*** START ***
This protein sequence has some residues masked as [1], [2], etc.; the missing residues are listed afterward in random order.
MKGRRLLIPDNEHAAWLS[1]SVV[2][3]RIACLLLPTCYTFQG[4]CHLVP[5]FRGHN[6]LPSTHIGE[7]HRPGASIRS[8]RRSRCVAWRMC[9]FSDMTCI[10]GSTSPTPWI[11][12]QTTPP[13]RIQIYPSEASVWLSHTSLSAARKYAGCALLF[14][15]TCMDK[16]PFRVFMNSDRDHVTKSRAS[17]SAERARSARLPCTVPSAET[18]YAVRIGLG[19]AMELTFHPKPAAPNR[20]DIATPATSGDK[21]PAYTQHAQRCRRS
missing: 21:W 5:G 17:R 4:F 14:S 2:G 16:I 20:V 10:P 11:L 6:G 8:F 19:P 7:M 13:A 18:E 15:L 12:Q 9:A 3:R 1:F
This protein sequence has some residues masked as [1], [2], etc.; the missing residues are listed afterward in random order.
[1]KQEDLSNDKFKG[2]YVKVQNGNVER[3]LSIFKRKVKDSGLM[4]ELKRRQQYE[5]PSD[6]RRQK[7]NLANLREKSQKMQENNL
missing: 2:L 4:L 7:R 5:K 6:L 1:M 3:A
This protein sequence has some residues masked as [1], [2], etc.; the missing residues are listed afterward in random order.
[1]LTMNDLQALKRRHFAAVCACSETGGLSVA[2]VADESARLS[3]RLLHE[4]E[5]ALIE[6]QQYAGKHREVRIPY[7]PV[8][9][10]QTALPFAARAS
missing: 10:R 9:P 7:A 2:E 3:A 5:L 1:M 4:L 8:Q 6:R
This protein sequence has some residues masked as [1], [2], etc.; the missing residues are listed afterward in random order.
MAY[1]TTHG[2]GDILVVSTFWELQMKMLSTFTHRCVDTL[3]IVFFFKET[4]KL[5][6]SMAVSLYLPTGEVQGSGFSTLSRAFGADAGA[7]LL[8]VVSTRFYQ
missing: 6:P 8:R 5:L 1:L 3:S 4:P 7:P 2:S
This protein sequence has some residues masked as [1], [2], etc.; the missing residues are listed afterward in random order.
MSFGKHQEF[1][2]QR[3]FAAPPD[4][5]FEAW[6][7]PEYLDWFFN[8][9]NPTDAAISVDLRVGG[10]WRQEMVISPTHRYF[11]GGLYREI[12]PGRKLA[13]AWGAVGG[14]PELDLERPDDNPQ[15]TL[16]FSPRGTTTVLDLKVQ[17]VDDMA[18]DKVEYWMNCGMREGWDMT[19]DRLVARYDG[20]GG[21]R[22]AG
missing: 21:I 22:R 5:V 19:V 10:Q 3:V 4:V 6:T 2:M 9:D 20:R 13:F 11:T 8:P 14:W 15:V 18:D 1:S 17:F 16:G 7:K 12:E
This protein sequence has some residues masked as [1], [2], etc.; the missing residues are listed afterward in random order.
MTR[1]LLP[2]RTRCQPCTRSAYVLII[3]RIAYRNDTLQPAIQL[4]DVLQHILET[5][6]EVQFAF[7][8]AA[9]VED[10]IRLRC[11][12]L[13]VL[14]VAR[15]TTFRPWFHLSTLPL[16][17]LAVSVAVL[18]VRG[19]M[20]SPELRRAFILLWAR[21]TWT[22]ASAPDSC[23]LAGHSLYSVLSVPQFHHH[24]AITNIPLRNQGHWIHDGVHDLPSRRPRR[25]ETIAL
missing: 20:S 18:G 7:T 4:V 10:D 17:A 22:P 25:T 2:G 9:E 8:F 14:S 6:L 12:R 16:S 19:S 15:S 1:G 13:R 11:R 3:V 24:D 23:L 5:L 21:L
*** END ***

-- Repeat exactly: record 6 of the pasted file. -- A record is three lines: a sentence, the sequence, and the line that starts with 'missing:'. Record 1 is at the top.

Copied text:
This protein sequence has some residues masked as [1], [2], etc.; the missing residues are listed afterward in random order.
MTR[1]LLP[2]RTRCQPCTRSAYVLII[3]RIAYRNDTLQPAIQL[4]DVLQHILET[5][6]EVQFAF[7][8]AA[9]VED[10]IRLRC[11][12]L[13]VL[14]VAR[15]TTFRPWFHLSTLPL[16][17]LAVSVAVL[18]VRG[19]M[20]SPELRRAFILLWAR[21]TWT[22]ASAPDSC[23]LAGHSLYSVLSVPQFHHH[24]AITNIPLRNQGHWIHDGVHDLPSRRPRR[25]ETIAL
missing: 20:S 18:G 7:T 4:V 10:D 17:A 22:P 25:T 2:G 9:E 8:F 14:S 6:L 12:R 16:S 19:S 15:S 1:G 13:R 11:R 3:V 24:D 23:L 5:L 21:L